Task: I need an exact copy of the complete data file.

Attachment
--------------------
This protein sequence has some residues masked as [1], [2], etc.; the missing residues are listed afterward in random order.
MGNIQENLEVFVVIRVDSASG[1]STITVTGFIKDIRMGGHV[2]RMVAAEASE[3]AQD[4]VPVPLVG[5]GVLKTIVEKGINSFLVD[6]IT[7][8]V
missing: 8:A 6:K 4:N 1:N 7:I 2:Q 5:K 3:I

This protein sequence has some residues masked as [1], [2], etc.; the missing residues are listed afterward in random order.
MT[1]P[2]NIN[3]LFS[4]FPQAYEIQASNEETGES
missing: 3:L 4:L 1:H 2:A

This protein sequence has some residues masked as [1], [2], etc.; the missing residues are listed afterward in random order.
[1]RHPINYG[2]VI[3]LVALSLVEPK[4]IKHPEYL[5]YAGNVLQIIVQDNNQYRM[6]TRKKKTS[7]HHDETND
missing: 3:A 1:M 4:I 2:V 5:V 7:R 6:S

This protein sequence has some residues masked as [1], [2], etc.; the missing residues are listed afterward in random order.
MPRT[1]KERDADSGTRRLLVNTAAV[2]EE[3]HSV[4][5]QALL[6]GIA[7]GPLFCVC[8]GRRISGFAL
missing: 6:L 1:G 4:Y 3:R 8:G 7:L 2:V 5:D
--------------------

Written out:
This protein sequence has some residues masked as [1], [2], etc.; the missing residues are listed afterward in random order.
MGNIQENLEVFVVIRVDSASG[1]STITVTGFIKDIRMGGHV[2]RMVAAEASE[3]AQD[4]VPVPLVG[5]GVLKTIVEKGINSFLVD[6]IT[7][8]V
missing: 8:A 6:K 4:N 1:N 7:I 2:Q 5:K 3:I

This protein sequence has some residues masked as [1], [2], etc.; the missing residues are listed afterward in random order.
MT[1]P[2]NIN[3]LFS[4]FPQAYEIQASNEETGES
missing: 3:L 4:L 1:H 2:A

This protein sequence has some residues masked as [1], [2], etc.; the missing residues are listed afterward in random order.
[1]RHPINYG[2]VI[3]LVALSLVEPK[4]IKHPEYL[5]YAGNVLQIIVQDNNQYRM[6]TRKKKTS[7]HHDETND
missing: 3:A 1:M 4:I 2:V 5:V 7:R 6:S

This protein sequence has some residues masked as [1], [2], etc.; the missing residues are listed afterward in random order.
MPRT[1]KERDADSGTRRLLVNTAAV[2]EE[3]HSV[4][5]QALL[6]GIA[7]GPLFCVC[8]GRRISGFAL
missing: 6:L 1:G 4:Y 3:R 8:G 7:L 2:V 5:D